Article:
Home > AACTE in the News > Subcommittee puts Title II funds under microscope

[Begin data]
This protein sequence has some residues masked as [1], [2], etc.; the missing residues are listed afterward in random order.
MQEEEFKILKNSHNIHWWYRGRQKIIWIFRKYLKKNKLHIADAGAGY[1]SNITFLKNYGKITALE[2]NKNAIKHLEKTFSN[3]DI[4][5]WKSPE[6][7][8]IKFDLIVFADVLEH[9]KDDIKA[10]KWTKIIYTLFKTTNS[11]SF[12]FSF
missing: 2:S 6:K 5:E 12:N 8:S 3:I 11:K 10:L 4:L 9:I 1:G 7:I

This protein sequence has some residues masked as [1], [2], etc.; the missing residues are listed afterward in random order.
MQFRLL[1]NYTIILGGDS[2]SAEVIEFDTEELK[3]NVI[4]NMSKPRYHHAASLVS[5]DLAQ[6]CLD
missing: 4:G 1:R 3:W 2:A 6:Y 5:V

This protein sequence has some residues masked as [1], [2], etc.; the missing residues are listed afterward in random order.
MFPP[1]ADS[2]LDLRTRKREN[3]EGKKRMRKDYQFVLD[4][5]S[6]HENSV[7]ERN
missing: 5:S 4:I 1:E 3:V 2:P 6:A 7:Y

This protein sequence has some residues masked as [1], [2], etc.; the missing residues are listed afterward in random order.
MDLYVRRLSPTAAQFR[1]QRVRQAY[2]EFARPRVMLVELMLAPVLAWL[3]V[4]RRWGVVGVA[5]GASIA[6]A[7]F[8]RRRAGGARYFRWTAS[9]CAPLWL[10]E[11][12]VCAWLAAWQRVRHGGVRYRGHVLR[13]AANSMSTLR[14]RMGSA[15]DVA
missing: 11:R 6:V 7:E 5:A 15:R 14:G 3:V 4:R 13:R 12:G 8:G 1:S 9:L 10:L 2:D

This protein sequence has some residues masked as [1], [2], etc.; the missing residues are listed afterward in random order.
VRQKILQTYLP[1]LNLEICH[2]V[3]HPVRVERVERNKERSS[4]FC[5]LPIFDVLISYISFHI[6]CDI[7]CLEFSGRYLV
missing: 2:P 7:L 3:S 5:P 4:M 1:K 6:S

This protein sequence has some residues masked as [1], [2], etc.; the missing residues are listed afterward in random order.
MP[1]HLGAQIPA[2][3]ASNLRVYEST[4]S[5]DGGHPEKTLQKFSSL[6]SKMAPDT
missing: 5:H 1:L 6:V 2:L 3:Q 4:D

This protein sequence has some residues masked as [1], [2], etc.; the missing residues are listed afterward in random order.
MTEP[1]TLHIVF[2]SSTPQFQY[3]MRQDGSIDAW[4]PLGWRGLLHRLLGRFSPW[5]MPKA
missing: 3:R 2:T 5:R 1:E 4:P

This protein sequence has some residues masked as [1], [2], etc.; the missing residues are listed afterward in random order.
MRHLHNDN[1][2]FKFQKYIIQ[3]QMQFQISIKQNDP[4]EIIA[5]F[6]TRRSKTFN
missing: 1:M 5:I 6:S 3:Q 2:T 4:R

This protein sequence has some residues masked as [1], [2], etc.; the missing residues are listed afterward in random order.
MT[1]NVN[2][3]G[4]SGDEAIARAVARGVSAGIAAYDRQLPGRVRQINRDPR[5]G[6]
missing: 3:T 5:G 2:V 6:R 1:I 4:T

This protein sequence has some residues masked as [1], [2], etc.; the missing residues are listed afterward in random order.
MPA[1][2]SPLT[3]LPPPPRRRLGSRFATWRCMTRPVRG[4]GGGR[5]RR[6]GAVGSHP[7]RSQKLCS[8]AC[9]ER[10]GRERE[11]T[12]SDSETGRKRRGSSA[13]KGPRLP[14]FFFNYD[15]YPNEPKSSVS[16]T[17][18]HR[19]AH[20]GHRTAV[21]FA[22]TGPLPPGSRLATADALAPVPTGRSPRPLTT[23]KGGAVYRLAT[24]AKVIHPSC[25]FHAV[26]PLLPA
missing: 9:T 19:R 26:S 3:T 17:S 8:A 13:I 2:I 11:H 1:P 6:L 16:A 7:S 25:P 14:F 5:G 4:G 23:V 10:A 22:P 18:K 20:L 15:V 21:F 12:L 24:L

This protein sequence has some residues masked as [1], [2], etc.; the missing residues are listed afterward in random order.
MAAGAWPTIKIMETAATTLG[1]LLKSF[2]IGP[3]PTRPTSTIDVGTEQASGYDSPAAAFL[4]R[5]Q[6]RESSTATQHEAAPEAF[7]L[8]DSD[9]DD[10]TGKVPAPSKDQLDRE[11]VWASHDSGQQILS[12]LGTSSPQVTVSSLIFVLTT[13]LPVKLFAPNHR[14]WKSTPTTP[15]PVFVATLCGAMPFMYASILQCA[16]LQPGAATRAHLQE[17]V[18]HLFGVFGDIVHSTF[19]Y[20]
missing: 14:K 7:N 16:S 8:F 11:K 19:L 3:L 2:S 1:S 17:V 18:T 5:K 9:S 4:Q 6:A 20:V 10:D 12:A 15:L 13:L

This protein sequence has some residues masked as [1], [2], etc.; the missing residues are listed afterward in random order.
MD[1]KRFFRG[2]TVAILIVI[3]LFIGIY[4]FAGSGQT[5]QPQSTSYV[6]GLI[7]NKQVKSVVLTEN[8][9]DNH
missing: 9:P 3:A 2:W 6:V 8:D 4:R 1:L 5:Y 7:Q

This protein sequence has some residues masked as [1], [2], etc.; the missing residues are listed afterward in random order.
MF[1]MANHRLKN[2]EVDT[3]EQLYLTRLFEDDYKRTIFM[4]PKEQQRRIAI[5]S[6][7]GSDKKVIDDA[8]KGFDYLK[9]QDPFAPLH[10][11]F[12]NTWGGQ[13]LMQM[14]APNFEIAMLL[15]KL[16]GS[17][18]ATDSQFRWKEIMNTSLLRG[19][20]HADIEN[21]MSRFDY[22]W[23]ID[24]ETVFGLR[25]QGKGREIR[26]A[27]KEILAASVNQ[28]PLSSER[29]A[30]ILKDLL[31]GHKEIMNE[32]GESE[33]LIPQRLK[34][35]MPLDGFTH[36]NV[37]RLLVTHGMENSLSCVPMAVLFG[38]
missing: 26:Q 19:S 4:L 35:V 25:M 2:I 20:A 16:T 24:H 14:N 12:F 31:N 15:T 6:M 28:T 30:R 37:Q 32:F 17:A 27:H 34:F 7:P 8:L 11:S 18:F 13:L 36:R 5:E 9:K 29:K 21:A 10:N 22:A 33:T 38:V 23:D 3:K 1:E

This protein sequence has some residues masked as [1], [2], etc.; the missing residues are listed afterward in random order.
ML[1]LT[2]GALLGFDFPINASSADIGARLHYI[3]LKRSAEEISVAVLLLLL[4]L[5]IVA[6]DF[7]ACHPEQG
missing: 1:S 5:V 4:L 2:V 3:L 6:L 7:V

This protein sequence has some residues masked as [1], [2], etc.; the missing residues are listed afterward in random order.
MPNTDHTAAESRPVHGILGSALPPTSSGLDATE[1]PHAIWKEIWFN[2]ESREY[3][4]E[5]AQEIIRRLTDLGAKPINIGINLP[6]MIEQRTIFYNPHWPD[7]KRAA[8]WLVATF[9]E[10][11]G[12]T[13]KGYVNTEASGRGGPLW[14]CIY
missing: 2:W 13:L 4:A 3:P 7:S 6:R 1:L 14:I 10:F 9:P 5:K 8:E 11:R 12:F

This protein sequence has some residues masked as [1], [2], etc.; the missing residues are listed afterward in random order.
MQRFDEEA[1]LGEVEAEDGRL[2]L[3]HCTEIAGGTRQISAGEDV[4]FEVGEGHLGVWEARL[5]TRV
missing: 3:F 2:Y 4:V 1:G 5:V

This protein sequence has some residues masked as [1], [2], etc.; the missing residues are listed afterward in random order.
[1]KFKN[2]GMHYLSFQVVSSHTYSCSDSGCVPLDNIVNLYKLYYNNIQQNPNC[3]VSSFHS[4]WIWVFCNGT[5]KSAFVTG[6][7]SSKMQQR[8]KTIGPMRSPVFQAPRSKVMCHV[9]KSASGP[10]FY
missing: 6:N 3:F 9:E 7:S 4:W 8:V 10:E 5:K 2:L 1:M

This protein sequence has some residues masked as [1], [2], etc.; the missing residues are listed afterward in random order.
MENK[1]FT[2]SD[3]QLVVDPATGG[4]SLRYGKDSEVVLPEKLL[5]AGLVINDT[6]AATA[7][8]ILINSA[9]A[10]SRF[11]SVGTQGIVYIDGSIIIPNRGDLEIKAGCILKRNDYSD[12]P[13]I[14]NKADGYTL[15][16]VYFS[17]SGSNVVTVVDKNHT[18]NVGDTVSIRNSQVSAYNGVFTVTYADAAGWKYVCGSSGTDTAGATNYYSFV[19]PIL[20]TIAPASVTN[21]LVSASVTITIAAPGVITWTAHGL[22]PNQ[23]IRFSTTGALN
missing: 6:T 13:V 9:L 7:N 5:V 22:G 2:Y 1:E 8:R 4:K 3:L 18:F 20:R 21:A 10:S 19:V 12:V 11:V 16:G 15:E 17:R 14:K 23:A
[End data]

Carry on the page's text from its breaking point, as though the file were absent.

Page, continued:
From: Education DailyMembers of the House Higher Education, Lifelong Learning and Competitiveness Subcommittee on Thursday debated strategies for leveraging limited federal dollars to maximize improvements in teacher preparation, induction, and professional development. While preliminary, the discussion could ultimately underpin the full committee’s priorities for Title II teacher quality programs in both NCLB and the Higher Education Act. With the HEA reauthorization delayed last year, Congress has a unique opportunity to reauthorize the Title II programs in tandem. At the hearing, George Scott, Government Accountability Office’s Director of Education, Workforce and Income Security Issues, testified that the programs’ aims are similar, leading to the possibility of “overlap and duplication” of efforts among grantees. Subcommittee leadership concurred, revealing a bipartisan desire to overhaul and better coordinate teacher quality funding. “It is not clear how complementary these two programs are,” said Chairman Rubén Hinojosa, D-Texas. Ranking member Ric Keller, R-Fla., added Congress “needs to look into how efficiently the K-12 Title II funds are spent.” Witnesses Sharon Robinson, president of the American Association of Colleges for Teacher Education; Janice Wiley, Deputy Director of the Region One Education Service Center; Daniel Fallon, Carnegie Corporation program director; and Emily Feistritzer, president of the National Center for Alternative Certification, had no lack of suggestions. They proposed dedicated funding for: Better state data systems, which would be designed to track teachers from their preparation programs into schools. Stronger clinical fieldwork experiences, especially in high-need urban school districts. Professional development programs tied to specific state standards and curricula. Sustained induction programs for new teachers. Performance-based assessments for teachers that include components requiring teachers to reflect upon and change their practices.